It was a joyous night for music at the Delaware Valley Opera’s (DVO) opening night on July 10th at the Barn at Callicoon Hills. “Feisty! Frivolous! Frothy!” offered a wide selection …
It was a joyous night for music at the Delaware Valley Opera’s (DVO) opening night on July 10th at the Barn at Callicoon Hills. “Feisty! Frivolous! Frothy!” offered a wide selection of operetta pieces, soaring vocals and a truly wonderful evening in an enchanting venue for all in attendance.
The DVO had two reasons to celebrate: the first being back-in-person performances, and the second being the announcement that the Company has purchased the Nutshell in Lake Huntington. This purchase allows the establishment of a permanent home for the first time in the company’s history!
Act One of the concert featured a wide variety of selections, including a preview of Gilbert & Sullivan’s “The Pirates of Penzance” which the company was originally scheduled to produce last year. It will be coming next year, and is sure to be a delight. Other composers featured included Johann Strauss, Franz Lehar, Victor Herbert, Rudolf Friml, John Philip Sousa, Victor Herbert and Sigmund Romberg. One of my favorite things to do is listen to the group numbers with my eyes closed to truly hear all the performers’ voices blending together in a vocal symphony.
Act Two was entirely comprised of selections from Leonard Bernstein’s “Candide” offering those who had never seen an operetta the chance to see how an operetta tells a story complete with humor, heartbreak, and joy. It was a lovely lightly staged performance with a rousing finale. The finale featured a special Chorus made up of other DVO performers and members of the Sullivan County Community Chorus that truly filled the barn to the brim with music.
Ken Parks, DVO’s General Manager, acted as emcee for the evening, jumping into wonderfully performed group numbers including “What a Joy to be Here” and “Here Come the Mounties.”
Annie Chester was a delight with her humorous performances and truly powerful voice. Her cheeky performance of “I Might Be Your ‘Once-In-A-While’” in Act One was lovely, and her performance of “I Am Easily Assimilated” in Act Two not only highlighted her voice, but also brought many laughs.
Marcus Aiken Huber had a lot to do in Act Two taking the lead of Candide and did he deliver. His voice was angelic, and his performance made you forget you were just watching small snippets of the operetta. His solo of “This Time It’s Love” and duets with both Mark and Schooley were outstanding.
It was a pleasure to see Elise Mark again, having last seen her in what feels like a long ago performance of the “HMS Pinafore” in 2019. Mark’s voice is still as pure and beautiful as I remember it. Her performance of “Vilia” from “The Merry Widow” was a treat, her rendition of “Moonbeams” was gorgeous, and her performance as Paquette and a thief were very funny in Act Two.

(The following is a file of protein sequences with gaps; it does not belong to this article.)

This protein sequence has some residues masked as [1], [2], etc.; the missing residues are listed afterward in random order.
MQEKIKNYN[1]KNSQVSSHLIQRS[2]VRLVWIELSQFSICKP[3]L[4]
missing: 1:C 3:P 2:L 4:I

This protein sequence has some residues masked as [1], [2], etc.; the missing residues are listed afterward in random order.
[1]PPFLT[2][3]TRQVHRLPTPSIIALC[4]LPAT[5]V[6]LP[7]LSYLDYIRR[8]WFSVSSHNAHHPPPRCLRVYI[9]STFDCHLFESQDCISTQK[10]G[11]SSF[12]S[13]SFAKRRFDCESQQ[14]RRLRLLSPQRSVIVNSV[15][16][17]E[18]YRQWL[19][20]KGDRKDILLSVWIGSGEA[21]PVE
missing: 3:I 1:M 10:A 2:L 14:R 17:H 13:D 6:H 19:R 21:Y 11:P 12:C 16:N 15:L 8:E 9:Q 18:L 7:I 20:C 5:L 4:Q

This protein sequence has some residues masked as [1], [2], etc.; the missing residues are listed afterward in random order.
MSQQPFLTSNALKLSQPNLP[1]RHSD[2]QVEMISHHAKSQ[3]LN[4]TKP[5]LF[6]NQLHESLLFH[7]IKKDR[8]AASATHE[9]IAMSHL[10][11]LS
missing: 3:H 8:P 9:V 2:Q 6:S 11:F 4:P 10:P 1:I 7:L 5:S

Brooke Schooley has such an incredible voice, and the acting chops to go with it. She was a delight singing “When I’m Calling You” with Jonathan Stinson, ending the song with a ringing high note that soared in the barn’s cathedral ceiling. And her performance of “Glitter and Be Gay” as Cunegonde in Act Two was out of this world – highlighting the characters despair of her situation, and fragile delight in material things.
Jonathan Stinson’s “Rose Marie” took my breath away. This song was a favorite of my grandfather’s and Stinson’s moving performance had me close to tears. It was lovely! His duet of “Golden Days” with Marcus Aiken Huber was spectacular, and I truly enjoyed seeing him play the conceited and comedic Maximilian in Act Two.
Nicholas Wuehrmann, who was also the Stage Director for the concert, was spectacular. From his tongue-twisting performance of “The Nightmare Song” to his comedic rendition of “El Capitan” complete with hilarious facial expressions, and lecherous performance of “My Love” in Act Two, I think Wuehrmann stole the show.
All in all, it was a wonderful evening and so nice to see the DVO back doing what they do best. My mother and I left the performance counting how many songs we knew from lazy summer afternoons with my Grandfather and Great-Aunt singing them for us, and praising the glorious cast of singers who filled the night with such beautiful melodies and harmonies. We’ll be looking forward to the next performance, and can’t wait to see what the DVO will do in its new home at the Nutshell soon!